CDC: Teen died after rare staph infection

Published 12:00 am Saturday, April 3, 2010

The death of a Vicksburg teen last summer has been officially ruled as having resulted from natural causes — a fast-moving infection in his lungs caused by a virulent form of staph bacteria sometimes called flesh eating.

Wesley Husband, who was 15 and lived at 35 Round Alley, died Aug. 27 after being sick for about a week. At the time of his death, Warren County Coroner Doug Huskey said Wesley had been suffering from “pneumonia-like symptoms.”

On Friday, Huskey called it “pneumonia run wild.”

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The certified autopsy report was issued March 31 by the Centers for Disease Control, which took over the case after an initial autopsy failed to pinpoint the cause of death.

The CDC said Wesley’s death was due to “necrotizing tracheobronchitis due to methicillin-resistant Staphylococcus aureus infection.”

It’s a fast-moving, rare infection that complicates pneumonia, Huskey said.

“We see pneumonia all the time, but he got the worst kind,” he said. “He got a bacteria in there that caused the infection.”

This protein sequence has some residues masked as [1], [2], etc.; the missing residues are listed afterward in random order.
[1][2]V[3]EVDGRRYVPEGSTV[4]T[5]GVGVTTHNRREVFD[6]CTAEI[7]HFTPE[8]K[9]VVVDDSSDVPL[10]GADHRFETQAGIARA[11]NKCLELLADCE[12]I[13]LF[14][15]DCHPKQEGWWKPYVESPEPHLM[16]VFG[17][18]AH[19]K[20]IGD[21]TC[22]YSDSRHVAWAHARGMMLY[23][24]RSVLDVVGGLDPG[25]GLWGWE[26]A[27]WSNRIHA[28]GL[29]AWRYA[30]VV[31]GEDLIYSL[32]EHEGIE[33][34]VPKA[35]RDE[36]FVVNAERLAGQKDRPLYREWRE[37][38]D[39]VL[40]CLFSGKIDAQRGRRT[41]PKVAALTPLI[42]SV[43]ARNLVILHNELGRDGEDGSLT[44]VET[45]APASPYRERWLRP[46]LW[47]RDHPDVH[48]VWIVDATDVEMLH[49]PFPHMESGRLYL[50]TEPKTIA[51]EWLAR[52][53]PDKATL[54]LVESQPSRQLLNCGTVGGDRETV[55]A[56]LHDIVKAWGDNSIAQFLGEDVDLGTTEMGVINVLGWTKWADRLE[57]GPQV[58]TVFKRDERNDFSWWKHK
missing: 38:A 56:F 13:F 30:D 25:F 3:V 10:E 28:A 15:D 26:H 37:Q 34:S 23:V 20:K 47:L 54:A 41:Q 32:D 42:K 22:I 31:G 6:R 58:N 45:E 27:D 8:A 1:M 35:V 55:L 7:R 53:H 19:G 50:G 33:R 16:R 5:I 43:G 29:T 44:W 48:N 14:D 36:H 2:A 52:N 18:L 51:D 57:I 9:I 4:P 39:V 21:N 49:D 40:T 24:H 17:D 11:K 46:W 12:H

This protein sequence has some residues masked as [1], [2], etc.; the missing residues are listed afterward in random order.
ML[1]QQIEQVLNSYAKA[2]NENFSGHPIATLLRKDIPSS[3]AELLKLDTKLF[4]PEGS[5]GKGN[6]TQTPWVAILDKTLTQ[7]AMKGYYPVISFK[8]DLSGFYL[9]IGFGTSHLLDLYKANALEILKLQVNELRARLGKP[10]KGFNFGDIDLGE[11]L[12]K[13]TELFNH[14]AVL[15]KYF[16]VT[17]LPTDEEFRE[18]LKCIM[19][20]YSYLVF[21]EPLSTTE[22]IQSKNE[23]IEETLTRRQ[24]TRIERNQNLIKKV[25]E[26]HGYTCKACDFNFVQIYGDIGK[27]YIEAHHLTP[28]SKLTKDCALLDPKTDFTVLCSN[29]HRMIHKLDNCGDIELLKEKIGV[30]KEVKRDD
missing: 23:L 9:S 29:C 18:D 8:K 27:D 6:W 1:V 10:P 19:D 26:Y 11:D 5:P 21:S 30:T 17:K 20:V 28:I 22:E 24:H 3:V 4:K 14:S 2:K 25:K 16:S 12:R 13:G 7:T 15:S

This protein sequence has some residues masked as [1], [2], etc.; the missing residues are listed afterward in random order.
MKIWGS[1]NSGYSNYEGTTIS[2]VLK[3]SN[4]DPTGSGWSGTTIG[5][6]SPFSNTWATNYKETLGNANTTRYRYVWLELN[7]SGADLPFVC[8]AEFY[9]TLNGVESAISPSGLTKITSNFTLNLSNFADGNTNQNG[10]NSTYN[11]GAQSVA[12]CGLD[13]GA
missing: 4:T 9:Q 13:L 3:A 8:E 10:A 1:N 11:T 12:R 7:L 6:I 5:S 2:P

It’s not a condition that’s considered contagious, Huskey said, and it would be difficult to guess how Wesley came in contact with the bacteria.

Reached Friday, Wesley’s father, Wesley Evans, said the family was happy to finally know what happened.

Wesley Husband was a freshman and football player at Warren Central High School. He had complained for days about not feeling well, his grandfather Wesley Brown said after the teen’s death.

Family members took him to a doctor, to the emergency room at River Region Medical Center and, on the morning of his death, to the Street Clinic.

On the way there, Wesley told his aunt he could not see, was too weak to walk and felt like he was going to pass out.

He died in a small waiting room as medical attendants tried to treat him for apparent internal bleeding.

Wesley’s death occurred four days after a 6-year-old first grader at Dana Road Elementary School died from bacterial meningitis, and during a period when many city and county residents were concerned about early outbreaks of swine flu in the schools and community.

In his initial examination, Huskey ruled out bacterial meningitis in Wesley’s illness. The state Department of Health then determined swine flu was not the cause, setting the stage for CDC to determine the official cause of death.

Contact Pamela Hitchins at